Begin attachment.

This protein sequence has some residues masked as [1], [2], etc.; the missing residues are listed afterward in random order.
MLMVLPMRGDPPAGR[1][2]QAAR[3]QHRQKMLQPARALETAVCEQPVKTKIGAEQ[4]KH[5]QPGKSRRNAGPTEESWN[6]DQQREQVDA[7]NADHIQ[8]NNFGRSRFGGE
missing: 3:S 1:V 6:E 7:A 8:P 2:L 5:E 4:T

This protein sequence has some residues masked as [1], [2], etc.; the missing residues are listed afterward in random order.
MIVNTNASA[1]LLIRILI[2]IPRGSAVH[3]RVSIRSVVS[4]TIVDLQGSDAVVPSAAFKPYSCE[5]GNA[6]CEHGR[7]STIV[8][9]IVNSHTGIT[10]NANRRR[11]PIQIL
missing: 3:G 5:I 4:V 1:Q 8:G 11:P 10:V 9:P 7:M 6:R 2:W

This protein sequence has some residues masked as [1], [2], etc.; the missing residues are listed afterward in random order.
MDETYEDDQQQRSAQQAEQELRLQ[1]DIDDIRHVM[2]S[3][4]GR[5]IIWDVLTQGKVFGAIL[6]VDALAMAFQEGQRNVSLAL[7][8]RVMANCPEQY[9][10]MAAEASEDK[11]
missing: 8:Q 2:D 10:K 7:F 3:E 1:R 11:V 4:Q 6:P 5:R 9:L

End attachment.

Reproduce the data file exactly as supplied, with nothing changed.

This protein sequence has some residues masked as [1], [2], etc.; the missing residues are listed afterward in random order.
MLMVLPMRGDPPAGR[1][2]QAAR[3]QHRQKMLQPARALETAVCEQPVKTKIGAEQ[4]KH[5]QPGKSRRNAGPTEESWN[6]DQQREQVDA[7]NADHIQ[8]NNFGRSRFGGE
missing: 3:S 1:V 6:E 7:A 8:P 2:L 5:E 4:T

This protein sequence has some residues masked as [1], [2], etc.; the missing residues are listed afterward in random order.
MIVNTNASA[1]LLIRILI[2]IPRGSAVH[3]RVSIRSVVS[4]TIVDLQGSDAVVPSAAFKPYSCE[5]GNA[6]CEHGR[7]STIV[8][9]IVNSHTGIT[10]NANRRR[11]PIQIL
missing: 3:G 5:I 4:V 1:Q 8:G 11:P 10:V 9:P 7:M 6:R 2:W

This protein sequence has some residues masked as [1], [2], etc.; the missing residues are listed afterward in random order.
MDETYEDDQQQRSAQQAEQELRLQ[1]DIDDIRHVM[2]S[3][4]GR[5]IIWDVLTQGKVFGAIL[6]VDALAMAFQEGQRNVSLAL[7][8]RVMANCPEQY[9][10]MAAEASEDK[11]
missing: 8:Q 2:D 10:K 7:F 3:E 1:R 11:V 4:Q 6:P 5:R 9:L